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Type Short-range ballistic missile
Place of origin China
Service history
Used by China, Turkey
Production history
Manufacturer China Precision Machinery Import-Export Corporation

Engine Rocket motor
Propellant Solid fuel
150-280 km[1]

The B-611 is a Chinese solid-fuelled short-range ballistic missile (SRBM) developed by China Precision Machinery Import-Export Corporation (CPMIEC).[2] The missile has a maximum range of 150 km.[3]

The B-611 development began development in 1995,[2] and first shown in 2004.[4] A newer variant was shown in late-2006.[2]

The B-611 was sold to Turkey;[3] it is not clear whether Turkey purchased complete missiles or production licenses.[5]


The B611MR is a semi-ballistic surface-launched anti-radar missile first advertised in 2014. It uses GPS-inertial guidance and wideband passive radar. The missile is capable of flying flattened trajectory and performing pre-programmed maneuvers to reduce the chance of interception.[6]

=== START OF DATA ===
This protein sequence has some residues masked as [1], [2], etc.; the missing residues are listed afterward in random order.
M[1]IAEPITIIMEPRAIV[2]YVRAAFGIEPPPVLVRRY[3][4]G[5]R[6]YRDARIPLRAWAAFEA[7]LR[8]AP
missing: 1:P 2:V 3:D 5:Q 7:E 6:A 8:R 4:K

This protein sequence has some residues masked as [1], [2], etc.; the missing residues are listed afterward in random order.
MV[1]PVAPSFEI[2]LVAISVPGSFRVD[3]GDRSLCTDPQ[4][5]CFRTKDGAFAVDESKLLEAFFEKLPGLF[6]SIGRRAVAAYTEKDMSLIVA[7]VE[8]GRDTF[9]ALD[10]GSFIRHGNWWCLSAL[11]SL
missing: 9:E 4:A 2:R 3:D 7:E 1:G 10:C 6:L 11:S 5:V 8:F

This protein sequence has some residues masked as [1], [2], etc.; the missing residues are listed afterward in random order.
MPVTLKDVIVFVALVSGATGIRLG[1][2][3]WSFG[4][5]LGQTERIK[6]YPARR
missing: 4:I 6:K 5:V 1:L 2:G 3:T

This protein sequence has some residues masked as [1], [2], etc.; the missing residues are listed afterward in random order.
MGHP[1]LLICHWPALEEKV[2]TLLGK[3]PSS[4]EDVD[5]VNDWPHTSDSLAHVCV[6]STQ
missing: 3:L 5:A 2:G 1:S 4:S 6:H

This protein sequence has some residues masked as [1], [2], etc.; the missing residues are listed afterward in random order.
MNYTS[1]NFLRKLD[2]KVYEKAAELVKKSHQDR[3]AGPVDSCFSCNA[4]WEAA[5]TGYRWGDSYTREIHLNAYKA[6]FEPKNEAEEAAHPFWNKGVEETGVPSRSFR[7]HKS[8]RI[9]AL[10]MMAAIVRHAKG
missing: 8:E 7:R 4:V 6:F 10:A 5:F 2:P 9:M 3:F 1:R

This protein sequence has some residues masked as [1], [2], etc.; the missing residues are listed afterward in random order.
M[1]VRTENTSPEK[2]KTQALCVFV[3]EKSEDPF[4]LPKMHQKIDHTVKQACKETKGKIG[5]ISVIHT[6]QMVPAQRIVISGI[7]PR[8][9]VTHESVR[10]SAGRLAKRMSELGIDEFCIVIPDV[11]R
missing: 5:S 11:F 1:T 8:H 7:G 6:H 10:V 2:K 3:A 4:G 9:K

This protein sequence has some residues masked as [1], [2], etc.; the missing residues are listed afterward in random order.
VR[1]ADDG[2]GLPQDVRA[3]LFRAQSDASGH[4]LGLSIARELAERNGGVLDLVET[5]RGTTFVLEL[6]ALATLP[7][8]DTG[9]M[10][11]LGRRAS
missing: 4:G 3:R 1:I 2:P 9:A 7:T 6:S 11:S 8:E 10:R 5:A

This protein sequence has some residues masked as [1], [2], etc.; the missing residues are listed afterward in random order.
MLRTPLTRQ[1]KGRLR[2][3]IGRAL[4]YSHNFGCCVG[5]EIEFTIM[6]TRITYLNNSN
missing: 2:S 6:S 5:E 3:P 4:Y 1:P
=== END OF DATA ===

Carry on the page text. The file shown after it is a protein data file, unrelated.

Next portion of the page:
The P-12 is a variant of the B-611. The P-12 has a longer cable,[clarification needed] and is believed to be lighter than the B-611 and carry a 300 kg HE fragmentation or blast warhead.[2]

A pair of the missiles may be carried on a 6 x 6 wheeled vehicle.[2]

The P-12 was first shown at the 2006 China International Aviation & Aerospace Exhibition.[2]


Map with B-611 operators in blue

Current operators[edit]


  1. ^ http://www.globalsecurity.org/military/world/china/b-611.htm
  2. ^ a b c d e f Lennox, Duncan (18 December 2006). "China unveils B-611 short-range ballistic missile". Jane's. Archived from the original on 26 Feb 2008. 
  3. ^ a b Wezeman, Pieter D. (July 2011). Conventional strategic military capabilities in the Middle East (PDF) (Report). EU Non-Proliferation Consortium. p. 10. Retrieved 29 October 2016. 
  4. ^ Lennox, Duncan (2009). "Project J (Yildirim, J-600T) (Turkey), Offensive weapons". Jane's. Archived from the original on 23 January 2013. 
  5. ^ Meick, Ethan (16 June 2014). China’s Reported Ballistic Missile Sale to Saudi Arabia: Background and Potential Implications (PDF) (Report). United States-China Economic and Security Review Commission. p. 3. Retrieved 29 October 2016. 
  6. ^ Bill, Sweetman (12 Nov 2014). "New Weapons Unveiled At Airshow China". AviationWeek.com. Retrieved 30 October 2016.